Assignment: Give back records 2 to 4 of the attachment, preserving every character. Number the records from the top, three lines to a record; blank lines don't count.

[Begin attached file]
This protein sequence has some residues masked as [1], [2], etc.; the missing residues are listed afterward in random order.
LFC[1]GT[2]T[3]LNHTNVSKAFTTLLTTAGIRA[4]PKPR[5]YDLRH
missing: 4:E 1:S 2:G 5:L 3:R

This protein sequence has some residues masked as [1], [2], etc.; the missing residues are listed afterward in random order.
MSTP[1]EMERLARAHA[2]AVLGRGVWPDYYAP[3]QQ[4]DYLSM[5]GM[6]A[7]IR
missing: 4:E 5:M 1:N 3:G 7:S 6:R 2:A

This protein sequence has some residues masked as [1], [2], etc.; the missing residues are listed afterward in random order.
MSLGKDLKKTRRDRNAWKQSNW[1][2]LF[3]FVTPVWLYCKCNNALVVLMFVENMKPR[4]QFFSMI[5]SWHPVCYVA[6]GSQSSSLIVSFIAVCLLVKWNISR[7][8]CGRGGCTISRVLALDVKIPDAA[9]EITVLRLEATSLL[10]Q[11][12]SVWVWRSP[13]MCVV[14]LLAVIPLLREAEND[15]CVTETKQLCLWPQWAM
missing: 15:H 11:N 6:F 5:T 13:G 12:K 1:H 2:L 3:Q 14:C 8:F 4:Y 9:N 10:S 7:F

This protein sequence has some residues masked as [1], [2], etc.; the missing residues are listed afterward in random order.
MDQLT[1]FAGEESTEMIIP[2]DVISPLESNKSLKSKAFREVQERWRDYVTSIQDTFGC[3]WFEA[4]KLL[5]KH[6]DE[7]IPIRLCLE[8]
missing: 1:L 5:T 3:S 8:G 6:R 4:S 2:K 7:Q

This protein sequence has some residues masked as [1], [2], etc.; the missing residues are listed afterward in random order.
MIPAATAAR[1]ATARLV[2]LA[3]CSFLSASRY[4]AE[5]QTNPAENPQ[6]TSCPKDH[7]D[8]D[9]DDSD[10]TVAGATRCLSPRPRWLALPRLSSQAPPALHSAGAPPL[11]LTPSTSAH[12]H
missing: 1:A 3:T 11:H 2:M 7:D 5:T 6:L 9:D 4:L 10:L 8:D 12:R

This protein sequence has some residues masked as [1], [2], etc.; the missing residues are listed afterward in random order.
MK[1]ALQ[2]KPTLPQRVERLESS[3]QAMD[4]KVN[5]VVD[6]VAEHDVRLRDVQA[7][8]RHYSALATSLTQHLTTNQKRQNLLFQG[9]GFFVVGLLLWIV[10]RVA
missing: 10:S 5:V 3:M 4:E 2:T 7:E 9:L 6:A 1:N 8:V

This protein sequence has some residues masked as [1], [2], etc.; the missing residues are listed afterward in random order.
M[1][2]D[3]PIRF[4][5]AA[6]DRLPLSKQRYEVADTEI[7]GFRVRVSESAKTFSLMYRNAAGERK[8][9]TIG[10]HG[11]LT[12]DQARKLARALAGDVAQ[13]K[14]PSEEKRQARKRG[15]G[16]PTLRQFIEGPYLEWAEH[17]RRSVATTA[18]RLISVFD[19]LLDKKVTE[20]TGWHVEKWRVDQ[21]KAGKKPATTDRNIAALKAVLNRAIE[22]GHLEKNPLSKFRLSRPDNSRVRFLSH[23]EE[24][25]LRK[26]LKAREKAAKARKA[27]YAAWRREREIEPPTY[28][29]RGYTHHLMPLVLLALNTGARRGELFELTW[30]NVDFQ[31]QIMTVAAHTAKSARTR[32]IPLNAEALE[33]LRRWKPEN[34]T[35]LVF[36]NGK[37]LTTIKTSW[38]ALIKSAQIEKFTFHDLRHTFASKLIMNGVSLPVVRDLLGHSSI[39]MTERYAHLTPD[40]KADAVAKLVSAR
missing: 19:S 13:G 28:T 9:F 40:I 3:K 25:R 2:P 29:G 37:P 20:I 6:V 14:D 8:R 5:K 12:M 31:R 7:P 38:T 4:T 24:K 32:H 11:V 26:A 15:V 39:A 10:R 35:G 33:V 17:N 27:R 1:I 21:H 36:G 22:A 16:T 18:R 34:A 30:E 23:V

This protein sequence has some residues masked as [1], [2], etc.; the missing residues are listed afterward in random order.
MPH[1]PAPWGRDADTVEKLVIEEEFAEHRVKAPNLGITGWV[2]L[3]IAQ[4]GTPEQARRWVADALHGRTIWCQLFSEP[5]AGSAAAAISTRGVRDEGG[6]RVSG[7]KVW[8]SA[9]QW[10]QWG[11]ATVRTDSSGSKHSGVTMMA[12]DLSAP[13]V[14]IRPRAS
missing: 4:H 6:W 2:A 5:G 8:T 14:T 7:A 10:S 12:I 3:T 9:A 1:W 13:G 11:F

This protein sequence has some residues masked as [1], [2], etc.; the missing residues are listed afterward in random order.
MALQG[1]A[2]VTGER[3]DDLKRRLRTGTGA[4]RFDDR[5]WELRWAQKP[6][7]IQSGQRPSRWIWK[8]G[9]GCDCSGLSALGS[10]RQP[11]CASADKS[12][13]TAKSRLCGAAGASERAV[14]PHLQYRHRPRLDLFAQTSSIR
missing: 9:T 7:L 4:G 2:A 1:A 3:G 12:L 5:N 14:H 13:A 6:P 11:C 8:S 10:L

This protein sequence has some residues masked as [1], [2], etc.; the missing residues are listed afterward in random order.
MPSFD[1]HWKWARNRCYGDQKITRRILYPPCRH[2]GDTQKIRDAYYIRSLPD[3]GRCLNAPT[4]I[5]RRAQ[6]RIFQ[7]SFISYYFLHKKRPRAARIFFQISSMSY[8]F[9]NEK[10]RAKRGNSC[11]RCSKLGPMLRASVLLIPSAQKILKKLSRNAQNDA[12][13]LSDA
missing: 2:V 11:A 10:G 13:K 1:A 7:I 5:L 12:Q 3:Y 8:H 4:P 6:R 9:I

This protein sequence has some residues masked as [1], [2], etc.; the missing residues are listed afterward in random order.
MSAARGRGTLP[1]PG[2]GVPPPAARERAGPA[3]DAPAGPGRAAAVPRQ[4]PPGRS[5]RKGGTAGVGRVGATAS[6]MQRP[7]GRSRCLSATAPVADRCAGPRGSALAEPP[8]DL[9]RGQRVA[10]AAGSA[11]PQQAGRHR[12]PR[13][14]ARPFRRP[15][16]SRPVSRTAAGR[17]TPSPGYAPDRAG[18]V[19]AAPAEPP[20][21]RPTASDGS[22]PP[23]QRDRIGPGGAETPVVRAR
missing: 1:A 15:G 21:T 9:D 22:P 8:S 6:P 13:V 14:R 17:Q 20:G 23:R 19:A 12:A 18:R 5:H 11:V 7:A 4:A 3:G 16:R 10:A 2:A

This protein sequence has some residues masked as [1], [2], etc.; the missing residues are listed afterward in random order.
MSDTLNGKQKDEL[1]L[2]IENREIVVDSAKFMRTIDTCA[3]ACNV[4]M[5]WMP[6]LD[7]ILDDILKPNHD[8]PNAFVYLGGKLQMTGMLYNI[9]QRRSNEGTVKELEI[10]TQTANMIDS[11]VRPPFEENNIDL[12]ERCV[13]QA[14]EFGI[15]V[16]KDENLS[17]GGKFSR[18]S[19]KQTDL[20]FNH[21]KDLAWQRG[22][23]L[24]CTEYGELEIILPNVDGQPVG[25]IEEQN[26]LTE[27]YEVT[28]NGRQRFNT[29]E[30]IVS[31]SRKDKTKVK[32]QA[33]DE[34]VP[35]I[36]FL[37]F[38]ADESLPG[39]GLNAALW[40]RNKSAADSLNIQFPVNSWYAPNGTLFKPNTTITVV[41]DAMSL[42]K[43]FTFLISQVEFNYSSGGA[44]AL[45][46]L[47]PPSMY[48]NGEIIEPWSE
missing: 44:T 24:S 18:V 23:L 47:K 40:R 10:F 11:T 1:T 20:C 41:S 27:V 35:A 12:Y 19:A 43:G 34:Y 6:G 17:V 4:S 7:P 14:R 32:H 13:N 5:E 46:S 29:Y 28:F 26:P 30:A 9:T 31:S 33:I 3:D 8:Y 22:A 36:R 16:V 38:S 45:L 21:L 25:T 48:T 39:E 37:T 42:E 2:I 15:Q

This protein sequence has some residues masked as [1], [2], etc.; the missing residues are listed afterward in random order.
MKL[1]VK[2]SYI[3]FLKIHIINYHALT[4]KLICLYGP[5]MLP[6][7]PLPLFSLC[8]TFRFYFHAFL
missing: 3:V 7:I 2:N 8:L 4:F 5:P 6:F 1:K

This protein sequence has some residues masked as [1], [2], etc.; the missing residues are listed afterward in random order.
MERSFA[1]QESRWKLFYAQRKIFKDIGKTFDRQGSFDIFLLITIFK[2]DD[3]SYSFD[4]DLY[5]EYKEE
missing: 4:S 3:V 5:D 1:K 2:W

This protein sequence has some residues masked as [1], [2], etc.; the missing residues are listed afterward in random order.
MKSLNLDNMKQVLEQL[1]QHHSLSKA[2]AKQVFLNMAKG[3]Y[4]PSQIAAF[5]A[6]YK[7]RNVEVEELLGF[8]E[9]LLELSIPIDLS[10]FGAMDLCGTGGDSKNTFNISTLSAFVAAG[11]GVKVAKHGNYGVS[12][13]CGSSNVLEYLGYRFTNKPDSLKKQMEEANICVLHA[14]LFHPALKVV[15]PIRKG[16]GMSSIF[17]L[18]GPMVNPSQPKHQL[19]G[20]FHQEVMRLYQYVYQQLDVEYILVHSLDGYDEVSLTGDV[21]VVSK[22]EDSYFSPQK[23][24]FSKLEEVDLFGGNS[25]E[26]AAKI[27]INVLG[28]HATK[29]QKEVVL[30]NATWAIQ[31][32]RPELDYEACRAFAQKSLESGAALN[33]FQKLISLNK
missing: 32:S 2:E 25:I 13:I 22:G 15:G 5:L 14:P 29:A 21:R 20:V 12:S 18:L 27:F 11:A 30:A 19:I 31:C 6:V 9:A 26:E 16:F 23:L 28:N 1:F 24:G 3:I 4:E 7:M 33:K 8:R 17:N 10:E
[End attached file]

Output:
This protein sequence has some residues masked as [1], [2], etc.; the missing residues are listed afterward in random order.
MSTP[1]EMERLARAHA[2]AVLGRGVWPDYYAP[3]QQ[4]DYLSM[5]GM[6]A[7]IR
missing: 4:E 5:M 1:N 3:G 7:S 6:R 2:A

This protein sequence has some residues masked as [1], [2], etc.; the missing residues are listed afterward in random order.
MSLGKDLKKTRRDRNAWKQSNW[1][2]LF[3]FVTPVWLYCKCNNALVVLMFVENMKPR[4]QFFSMI[5]SWHPVCYVA[6]GSQSSSLIVSFIAVCLLVKWNISR[7][8]CGRGGCTISRVLALDVKIPDAA[9]EITVLRLEATSLL[10]Q[11][12]SVWVWRSP[13]MCVV[14]LLAVIPLLREAEND[15]CVTETKQLCLWPQWAM
missing: 15:H 11:N 6:F 5:T 13:G 12:K 1:H 2:L 3:Q 14:C 8:F 4:Y 9:N 10:S 7:F

This protein sequence has some residues masked as [1], [2], etc.; the missing residues are listed afterward in random order.
MDQLT[1]FAGEESTEMIIP[2]DVISPLESNKSLKSKAFREVQERWRDYVTSIQDTFGC[3]WFEA[4]KLL[5]KH[6]DE[7]IPIRLCLE[8]
missing: 1:L 5:T 3:S 8:G 6:R 4:S 2:K 7:Q